By Brian Zaitz
Have you ever been to a fire where, as the first-due company, you are making a knock on the fire room and you request a crew with hooks to open the ceiling, but command has three crews in staging all with irons? Or, worse yet, the crews report to command with no tools? Or have you ever arrived third- or fourth-due only to wonder what you are going to do this fire? These are issues that face many of us, especially those of us responding without dedicated engine and truck companies. The key to eliminating these issues is to have clearly defined preferred operating methods and riding assignments for our personnel. These are not meant to stifle the minds of our crews, but act as a guide and reminder to assist in the operation.
Riding assignments and riding boards provide for clearly defined roles, tools assignments, and fireground expectations. Like the old line goes, “if you never wrote it down, it never happened.” The same could be said for the fireground–if you never set the expectation or state it to your crew, you cannot expect it to happen.
Daily riding boards are great for career personnel who may rotate through apparatus. They provide clear expectations for the operations of that firefighter riding in that position for that shift. Riding assignments are another version of this concept and work great for volunteer organizations because staffing levels can fluctuate; these riding assignments can be posted on the seat or in the station as a guide so firefighters know what is expected when they are the officer, ride backwards, or engineer the apparatus.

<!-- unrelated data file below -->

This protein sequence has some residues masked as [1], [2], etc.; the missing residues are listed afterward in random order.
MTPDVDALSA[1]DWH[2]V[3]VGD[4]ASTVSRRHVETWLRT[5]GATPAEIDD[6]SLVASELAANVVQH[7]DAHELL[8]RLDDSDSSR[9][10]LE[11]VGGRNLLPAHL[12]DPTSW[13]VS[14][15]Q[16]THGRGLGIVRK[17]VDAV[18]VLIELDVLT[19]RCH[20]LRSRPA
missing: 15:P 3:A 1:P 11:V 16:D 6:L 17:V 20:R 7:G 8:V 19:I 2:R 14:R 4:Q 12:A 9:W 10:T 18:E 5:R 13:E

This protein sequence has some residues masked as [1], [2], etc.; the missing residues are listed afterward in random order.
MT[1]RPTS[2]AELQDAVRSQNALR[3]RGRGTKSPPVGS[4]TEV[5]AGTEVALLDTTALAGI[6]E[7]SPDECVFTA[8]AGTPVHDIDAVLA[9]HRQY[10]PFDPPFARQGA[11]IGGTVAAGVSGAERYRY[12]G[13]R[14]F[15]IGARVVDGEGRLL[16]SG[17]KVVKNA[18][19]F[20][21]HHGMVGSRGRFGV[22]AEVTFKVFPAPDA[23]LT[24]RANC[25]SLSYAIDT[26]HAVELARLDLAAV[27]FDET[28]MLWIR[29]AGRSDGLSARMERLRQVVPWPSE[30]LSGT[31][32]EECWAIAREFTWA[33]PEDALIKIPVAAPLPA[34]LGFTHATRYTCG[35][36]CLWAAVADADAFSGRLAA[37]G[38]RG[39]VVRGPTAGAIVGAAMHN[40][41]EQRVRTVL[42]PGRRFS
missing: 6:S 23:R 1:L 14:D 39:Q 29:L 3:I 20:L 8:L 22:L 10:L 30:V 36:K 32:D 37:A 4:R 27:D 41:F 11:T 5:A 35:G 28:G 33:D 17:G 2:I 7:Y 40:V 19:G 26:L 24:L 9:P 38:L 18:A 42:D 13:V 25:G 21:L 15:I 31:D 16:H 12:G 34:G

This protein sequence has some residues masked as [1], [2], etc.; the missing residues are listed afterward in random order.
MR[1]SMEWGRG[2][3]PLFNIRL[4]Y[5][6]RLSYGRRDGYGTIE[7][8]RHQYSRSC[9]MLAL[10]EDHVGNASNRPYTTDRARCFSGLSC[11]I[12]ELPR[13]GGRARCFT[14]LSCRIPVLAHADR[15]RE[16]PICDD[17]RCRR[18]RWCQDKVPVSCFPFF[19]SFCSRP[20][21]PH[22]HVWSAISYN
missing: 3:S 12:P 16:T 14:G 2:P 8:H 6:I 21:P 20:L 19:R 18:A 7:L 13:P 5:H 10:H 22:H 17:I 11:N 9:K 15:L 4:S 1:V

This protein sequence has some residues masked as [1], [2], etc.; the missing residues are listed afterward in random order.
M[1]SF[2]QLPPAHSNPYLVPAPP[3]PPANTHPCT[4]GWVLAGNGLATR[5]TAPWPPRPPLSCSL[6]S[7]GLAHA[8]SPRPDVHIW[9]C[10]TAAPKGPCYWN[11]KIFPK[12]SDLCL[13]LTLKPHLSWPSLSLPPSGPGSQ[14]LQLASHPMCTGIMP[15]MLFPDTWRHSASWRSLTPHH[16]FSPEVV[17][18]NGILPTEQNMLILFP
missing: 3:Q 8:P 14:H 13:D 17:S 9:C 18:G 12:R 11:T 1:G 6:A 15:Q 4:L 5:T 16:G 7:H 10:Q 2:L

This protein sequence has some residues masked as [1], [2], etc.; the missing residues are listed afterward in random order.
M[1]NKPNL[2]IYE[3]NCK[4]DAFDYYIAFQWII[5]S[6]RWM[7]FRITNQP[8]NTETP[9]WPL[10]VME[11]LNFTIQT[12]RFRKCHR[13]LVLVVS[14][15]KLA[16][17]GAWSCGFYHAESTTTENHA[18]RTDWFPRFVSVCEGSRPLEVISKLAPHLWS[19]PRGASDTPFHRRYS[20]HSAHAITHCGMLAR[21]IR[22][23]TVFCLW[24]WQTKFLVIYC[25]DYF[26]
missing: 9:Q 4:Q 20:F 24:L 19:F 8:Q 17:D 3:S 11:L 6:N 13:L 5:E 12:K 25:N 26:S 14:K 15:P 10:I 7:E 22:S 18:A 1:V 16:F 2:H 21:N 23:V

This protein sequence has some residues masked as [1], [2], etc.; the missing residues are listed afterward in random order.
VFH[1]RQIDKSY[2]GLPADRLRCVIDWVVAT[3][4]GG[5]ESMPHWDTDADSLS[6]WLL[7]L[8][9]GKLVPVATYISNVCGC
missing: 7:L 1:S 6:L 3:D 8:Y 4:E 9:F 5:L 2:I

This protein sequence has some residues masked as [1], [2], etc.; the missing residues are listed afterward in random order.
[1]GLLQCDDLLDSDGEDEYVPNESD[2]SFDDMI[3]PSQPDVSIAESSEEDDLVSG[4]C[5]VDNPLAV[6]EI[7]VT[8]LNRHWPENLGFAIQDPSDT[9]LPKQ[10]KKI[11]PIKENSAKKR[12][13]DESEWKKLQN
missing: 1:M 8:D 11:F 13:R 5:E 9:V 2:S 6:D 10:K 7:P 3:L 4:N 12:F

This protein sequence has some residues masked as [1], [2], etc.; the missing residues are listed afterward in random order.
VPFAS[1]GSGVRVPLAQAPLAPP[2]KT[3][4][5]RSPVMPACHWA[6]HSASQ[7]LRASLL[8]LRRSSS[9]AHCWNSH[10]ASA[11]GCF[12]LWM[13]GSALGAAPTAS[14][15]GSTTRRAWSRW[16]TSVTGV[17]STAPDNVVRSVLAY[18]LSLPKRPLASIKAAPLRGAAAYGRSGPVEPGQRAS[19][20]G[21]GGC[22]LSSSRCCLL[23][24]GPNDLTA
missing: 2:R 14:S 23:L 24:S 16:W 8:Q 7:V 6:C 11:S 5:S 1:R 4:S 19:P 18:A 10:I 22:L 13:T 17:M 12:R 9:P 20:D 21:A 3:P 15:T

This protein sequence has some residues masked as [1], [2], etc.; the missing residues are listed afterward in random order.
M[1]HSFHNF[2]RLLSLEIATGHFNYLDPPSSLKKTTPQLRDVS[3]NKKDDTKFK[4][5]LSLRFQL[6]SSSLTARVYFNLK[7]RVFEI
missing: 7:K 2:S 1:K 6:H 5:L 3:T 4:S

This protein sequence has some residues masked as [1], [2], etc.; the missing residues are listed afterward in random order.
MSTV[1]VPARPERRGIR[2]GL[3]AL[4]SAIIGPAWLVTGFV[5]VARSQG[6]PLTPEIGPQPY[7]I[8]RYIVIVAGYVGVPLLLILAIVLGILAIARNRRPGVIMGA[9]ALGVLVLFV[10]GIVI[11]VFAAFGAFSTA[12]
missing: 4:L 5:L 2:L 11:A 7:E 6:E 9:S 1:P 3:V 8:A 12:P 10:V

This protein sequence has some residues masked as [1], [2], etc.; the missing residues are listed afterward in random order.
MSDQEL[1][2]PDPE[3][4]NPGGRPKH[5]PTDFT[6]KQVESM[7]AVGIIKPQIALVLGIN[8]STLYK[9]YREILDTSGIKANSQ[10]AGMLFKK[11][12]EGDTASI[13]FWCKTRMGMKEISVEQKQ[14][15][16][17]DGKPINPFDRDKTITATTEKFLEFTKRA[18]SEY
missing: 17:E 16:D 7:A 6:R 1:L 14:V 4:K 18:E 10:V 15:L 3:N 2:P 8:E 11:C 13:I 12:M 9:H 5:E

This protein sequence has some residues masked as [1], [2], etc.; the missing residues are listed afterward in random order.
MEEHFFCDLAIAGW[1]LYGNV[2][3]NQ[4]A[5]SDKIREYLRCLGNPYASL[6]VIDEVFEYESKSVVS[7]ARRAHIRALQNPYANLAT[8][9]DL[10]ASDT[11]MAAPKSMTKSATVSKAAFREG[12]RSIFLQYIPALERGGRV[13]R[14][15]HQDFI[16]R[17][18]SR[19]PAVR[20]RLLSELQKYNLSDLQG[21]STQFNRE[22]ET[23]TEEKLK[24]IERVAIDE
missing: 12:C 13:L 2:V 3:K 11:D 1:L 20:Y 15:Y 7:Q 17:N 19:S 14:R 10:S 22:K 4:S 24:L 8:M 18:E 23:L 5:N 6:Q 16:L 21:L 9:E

This training bulletin provides a template for riding assignments and riding boards. It is not a cut-and-paste job for your department–riding assignments and operations are specific to your organization’s staffing, training, apparatus cache, and building environment. Take the time to set the expectation!
Brian Zaitz is a 14-year student of the fire service, currently assigned as the captain/training officer with the Metro West (MO) Fire Protection District. Brian is an instructor with Engine House Training, LLC as well as instructor at the St. Louis County Fire Academy. Brian holds several degrees, including an associates in paramedic technology, a bachelors in fire science management, and a masters in human resource development. Brian is currently and accredited chief training officer and student of the National Fire Academy’s Executive Fire Officer Program.
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